The Six Nations title holders begin their campaign to secure their first Grand Slam back-to-back double since 1979 at Murrayfield on Sunday. Wales take on Scotland without the injured Gavin Henson, replaced by Tom Shanklin.
REUTERS - Wales coach Warren Gatland has welcomed the pressure placed upon the grand slam champions as they prepare to defend the Six Nations title.
The Welsh, who have completed two clean sweeps in four years, open their 2009 campaign against Scotland at Murrayfield on Sunday (1500 GMT).
Gatland, a former New Zealand All Black, has ambitions beyond Europe as he seeks to build a team capable of beating the Tri-Nations teams on a regular basis in the run-up to the 2011 World Cup.
"The challenge for us to not run away from that, to embrace that and move forward," Gatland told reporters.
"If we want to be considered one of the best teams in the world it's not something that's going to be unusual, it's going to be something that's going to be an expectation for Wales teams in the future.
"It's a tournament of history, it's a real tournament of momentum as well. You win one or two games and you can build on that.
"We benefited from that last year. You have got to really hit the ground running, you haven't got any leadup so with all those teams it's making sure you've done the preparation and you're ready to go from day one."
Gatland wanted paired Gavin Henson with Jamie Roberts in the centres, splitting the Henson-Tom Shanklin combination which featured in both grand slams.
Henson ruled out
Unfortunatly for Gatland, Gavin Henson has withdrawn injured from the Wales squad for the Six Nations champions' opener against Scotland at Murrayfield on Sunday, the Welsh Rugby Union (WRU) said on Friday.
Henson, who would have been paired with Jamie Roberts in the centres for the first time, has failed to recover from a calf strain and will be replaced in the starting line-up by Tom
The WRU said Henson's injury would be re-assessed next week. The player has not represented his country since Wales beat France last March.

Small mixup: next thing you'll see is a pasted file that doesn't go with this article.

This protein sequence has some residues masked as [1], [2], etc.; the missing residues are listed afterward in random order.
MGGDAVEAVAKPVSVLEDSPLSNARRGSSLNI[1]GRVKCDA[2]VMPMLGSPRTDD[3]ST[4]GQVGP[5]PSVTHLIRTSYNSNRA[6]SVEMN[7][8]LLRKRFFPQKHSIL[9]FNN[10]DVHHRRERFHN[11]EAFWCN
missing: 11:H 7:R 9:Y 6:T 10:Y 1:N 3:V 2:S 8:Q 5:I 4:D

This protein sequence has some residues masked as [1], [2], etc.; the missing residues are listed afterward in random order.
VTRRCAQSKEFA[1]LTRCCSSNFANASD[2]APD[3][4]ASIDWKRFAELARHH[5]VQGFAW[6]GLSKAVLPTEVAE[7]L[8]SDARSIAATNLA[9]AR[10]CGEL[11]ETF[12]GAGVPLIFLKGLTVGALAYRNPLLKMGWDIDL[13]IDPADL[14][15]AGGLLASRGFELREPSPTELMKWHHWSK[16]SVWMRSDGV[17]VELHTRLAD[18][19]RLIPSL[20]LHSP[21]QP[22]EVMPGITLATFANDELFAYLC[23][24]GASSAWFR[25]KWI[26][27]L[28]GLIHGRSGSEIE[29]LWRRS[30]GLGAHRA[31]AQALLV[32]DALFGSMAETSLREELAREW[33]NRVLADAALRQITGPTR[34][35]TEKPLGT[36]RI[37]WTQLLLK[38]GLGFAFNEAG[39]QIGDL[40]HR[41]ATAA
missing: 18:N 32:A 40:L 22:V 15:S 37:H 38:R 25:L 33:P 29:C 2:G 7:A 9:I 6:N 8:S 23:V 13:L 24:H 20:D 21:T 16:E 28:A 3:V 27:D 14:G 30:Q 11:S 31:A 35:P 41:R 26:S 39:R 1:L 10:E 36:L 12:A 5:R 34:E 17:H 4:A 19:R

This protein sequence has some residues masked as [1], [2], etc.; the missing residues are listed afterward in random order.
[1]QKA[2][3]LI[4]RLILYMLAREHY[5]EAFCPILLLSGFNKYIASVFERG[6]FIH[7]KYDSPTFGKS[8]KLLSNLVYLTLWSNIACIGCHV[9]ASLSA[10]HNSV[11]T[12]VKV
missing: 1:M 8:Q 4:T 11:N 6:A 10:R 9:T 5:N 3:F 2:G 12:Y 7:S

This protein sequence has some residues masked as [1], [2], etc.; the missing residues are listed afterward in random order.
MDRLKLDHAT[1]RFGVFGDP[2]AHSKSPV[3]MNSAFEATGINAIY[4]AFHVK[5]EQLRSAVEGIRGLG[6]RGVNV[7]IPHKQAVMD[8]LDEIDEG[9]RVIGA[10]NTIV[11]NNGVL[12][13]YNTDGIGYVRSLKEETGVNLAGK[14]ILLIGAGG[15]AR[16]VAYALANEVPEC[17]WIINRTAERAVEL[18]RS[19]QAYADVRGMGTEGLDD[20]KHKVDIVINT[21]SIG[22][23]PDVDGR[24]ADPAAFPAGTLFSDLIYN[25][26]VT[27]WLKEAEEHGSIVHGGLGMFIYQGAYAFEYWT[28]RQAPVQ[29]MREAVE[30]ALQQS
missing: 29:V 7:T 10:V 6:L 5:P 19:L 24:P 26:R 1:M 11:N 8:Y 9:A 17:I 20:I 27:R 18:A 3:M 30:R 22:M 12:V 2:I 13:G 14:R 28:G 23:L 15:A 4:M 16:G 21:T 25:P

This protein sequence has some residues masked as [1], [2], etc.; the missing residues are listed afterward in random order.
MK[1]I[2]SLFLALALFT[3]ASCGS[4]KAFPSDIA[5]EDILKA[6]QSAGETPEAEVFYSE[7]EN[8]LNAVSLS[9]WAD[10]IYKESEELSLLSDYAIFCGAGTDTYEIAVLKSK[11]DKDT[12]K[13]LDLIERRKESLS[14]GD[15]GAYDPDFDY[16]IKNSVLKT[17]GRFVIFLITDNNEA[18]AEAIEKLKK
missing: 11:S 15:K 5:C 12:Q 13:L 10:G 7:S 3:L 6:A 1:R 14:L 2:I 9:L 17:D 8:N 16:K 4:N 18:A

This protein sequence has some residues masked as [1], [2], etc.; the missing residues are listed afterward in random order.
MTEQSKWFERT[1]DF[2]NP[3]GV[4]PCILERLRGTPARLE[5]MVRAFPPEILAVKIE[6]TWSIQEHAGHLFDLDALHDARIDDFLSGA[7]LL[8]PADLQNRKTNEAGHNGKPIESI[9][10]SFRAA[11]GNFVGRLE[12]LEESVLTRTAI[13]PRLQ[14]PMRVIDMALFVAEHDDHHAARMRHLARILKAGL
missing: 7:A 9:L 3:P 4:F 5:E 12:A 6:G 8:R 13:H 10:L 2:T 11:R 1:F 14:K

Wales have not won back-to-back grand slams for 100 years but they are deservedly the bookmakers' favourites after displaying encouraging form in an otherwise dismal month for the home nations during last November's internationals.
The Welsh dominated the second half against world champions South Africa and led the New Zealand All Blacks at halftime, before losing both matches. They finished with a flourish by defeating Australia.
Gatland was furious with his players after the All Blacks' match, a reflection of the standards he has set, and last week he said he believed his side could still improve by 20 to 25 percent over the next two to three seasons.
"Physically there's always an improvement," he said. "It's learning to play and train at a higher intensity."
Wales will field the pack which started in the victory over Australia with Andy Powell, a revelation at number eight, playing his first championship game.
Winger Leigh Halfpenny will also play his first Six Nations match and scrumhalf Mike Phillips returns after two knee operations.
In a reflection of the growing depth in the Welsh squad, Gatland has the luxury of choosing between two world-class flyhalves.
He has opted on Sunday to start with Stephen Jones, who was highly impressive last November, with James Hook sitting on the bench. Hook is a gloriously talented player and could easily be a first choice for the British and Irish Lions in South Africa this year.
Scotland take the field without injured tighthead prop Euan Murray, another Lions prospect.
However, coach Frank Hadden is cautiously optimistic that his side will be fully competitive this year after an encouraging performance against the All Blacks and an even better effort against South Africa who were lucky to scrape a win.
"We've had to fight really hard to keep in touch with the big boys of world rugby," Hadden said. "It's extremely important to the country that instead of just narrowing the gap we give some tangible signs of that progress by winning important rugby matches."
Date created : 2009-02-08